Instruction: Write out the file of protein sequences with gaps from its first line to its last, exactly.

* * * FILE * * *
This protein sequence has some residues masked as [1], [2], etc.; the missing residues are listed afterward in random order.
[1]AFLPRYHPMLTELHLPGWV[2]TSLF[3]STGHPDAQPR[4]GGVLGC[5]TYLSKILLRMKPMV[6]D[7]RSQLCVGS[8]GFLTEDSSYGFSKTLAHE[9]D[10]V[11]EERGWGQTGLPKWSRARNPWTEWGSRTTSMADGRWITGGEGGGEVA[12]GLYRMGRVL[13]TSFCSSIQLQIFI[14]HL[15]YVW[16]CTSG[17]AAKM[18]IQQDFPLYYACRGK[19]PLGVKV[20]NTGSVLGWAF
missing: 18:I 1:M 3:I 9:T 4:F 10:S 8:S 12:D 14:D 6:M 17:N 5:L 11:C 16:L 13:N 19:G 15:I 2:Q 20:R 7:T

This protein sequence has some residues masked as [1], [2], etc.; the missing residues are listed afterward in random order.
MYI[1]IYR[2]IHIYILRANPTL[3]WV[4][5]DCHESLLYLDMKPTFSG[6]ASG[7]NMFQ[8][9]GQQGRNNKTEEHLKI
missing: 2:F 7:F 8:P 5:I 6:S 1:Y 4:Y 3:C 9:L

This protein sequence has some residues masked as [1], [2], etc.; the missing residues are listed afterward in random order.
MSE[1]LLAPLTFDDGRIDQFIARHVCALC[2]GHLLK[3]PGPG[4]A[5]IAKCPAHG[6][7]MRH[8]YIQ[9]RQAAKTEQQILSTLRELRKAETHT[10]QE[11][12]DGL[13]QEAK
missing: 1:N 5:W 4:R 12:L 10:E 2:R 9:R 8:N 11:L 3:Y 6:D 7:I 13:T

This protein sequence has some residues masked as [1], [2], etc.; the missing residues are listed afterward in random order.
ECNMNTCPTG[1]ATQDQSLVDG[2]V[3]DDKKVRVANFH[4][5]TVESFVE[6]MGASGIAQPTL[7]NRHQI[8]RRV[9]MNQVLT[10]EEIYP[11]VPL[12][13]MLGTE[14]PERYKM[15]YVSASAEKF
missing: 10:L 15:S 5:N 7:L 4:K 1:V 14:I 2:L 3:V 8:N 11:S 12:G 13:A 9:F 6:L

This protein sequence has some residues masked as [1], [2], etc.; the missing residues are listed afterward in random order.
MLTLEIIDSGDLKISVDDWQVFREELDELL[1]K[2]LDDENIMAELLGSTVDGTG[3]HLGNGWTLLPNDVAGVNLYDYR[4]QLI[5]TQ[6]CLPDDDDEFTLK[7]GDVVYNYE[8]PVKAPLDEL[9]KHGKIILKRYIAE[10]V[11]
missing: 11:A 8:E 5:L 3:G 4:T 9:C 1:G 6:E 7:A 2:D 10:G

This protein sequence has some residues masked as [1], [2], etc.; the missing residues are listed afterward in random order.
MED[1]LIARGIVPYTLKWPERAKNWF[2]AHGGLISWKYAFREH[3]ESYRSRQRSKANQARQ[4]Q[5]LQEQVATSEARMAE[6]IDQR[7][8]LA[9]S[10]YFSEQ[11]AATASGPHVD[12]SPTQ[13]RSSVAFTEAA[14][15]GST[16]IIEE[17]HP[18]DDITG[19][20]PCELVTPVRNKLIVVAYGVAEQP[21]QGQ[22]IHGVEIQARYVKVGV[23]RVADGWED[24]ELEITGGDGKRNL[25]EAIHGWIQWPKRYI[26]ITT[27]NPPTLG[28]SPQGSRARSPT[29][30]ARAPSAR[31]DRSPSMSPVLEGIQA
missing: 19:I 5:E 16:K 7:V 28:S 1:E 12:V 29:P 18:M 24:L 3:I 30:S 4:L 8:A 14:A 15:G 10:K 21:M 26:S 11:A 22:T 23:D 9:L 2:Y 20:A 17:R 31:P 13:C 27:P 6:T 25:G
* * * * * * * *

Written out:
This protein sequence has some residues masked as [1], [2], etc.; the missing residues are listed afterward in random order.
[1]AFLPRYHPMLTELHLPGWV[2]TSLF[3]STGHPDAQPR[4]GGVLGC[5]TYLSKILLRMKPMV[6]D[7]RSQLCVGS[8]GFLTEDSSYGFSKTLAHE[9]D[10]V[11]EERGWGQTGLPKWSRARNPWTEWGSRTTSMADGRWITGGEGGGEVA[12]GLYRMGRVL[13]TSFCSSIQLQIFI[14]HL[15]YVW[16]CTSG[17]AAKM[18]IQQDFPLYYACRGK[19]PLGVKV[20]NTGSVLGWAF
missing: 18:I 1:M 3:I 9:T 4:F 10:S 8:S 12:D 14:D 6:M 17:N 5:L 11:C 16:L 13:N 19:G 15:I 2:Q 20:R 7:T

This protein sequence has some residues masked as [1], [2], etc.; the missing residues are listed afterward in random order.
MYI[1]IYR[2]IHIYILRANPTL[3]WV[4][5]DCHESLLYLDMKPTFSG[6]ASG[7]NMFQ[8][9]GQQGRNNKTEEHLKI
missing: 2:F 7:F 8:P 5:I 6:S 1:Y 4:Y 3:C 9:L

This protein sequence has some residues masked as [1], [2], etc.; the missing residues are listed afterward in random order.
MSE[1]LLAPLTFDDGRIDQFIARHVCALC[2]GHLLK[3]PGPG[4]A[5]IAKCPAHG[6][7]MRH[8]YIQ[9]RQAAKTEQQILSTLRELRKAETHT[10]QE[11][12]DGL[13]QEAK
missing: 1:N 5:W 4:R 12:L 10:E 2:R 9:R 8:N 11:L 3:Y 6:D 7:I 13:T

This protein sequence has some residues masked as [1], [2], etc.; the missing residues are listed afterward in random order.
ECNMNTCPTG[1]ATQDQSLVDG[2]V[3]DDKKVRVANFH[4][5]TVESFVE[6]MGASGIAQPTL[7]NRHQI[8]RRV[9]MNQVLT[10]EEIYP[11]VPL[12][13]MLGTE[14]PERYKM[15]YVSASAEKF
missing: 10:L 15:S 5:N 7:L 4:K 1:V 14:I 2:L 3:V 8:N 11:S 12:G 13:A 9:F 6:L

This protein sequence has some residues masked as [1], [2], etc.; the missing residues are listed afterward in random order.
MLTLEIIDSGDLKISVDDWQVFREELDELL[1]K[2]LDDENIMAELLGSTVDGTG[3]HLGNGWTLLPNDVAGVNLYDYR[4]QLI[5]TQ[6]CLPDDDDEFTLK[7]GDVVYNYE[8]PVKAPLDEL[9]KHGKIILKRYIAE[10]V[11]
missing: 11:A 8:E 5:L 3:G 4:T 9:C 1:G 6:E 7:A 2:D 10:G

This protein sequence has some residues masked as [1], [2], etc.; the missing residues are listed afterward in random order.
MED[1]LIARGIVPYTLKWPERAKNWF[2]AHGGLISWKYAFREH[3]ESYRSRQRSKANQARQ[4]Q[5]LQEQVATSEARMAE[6]IDQR[7][8]LA[9]S[10]YFSEQ[11]AATASGPHVD[12]SPTQ[13]RSSVAFTEAA[14][15]GST[16]IIEE[17]HP[18]DDITG[19][20]PCELVTPVRNKLIVVAYGVAEQP[21]QGQ[22]IHGVEIQARYVKVGV[23]RVADGWED[24]ELEITGGDGKRNL[25]EAIHGWIQWPKRYI[26]ITT[27]NPPTLG[28]SPQGSRARSPT[29][30]ARAPSAR[31]DRSPSMSPVLEGIQA
missing: 19:I 5:E 16:K 7:V 28:S 1:E 12:V 29:P 18:M 24:L 3:I 30:S 4:L 8:A 14:A 15:G 10:K 21:M 26:S 11:A 22:T 23:D 9:L 2:Y 20:A 17:R 31:P 13:C 27:P 6:T 25:G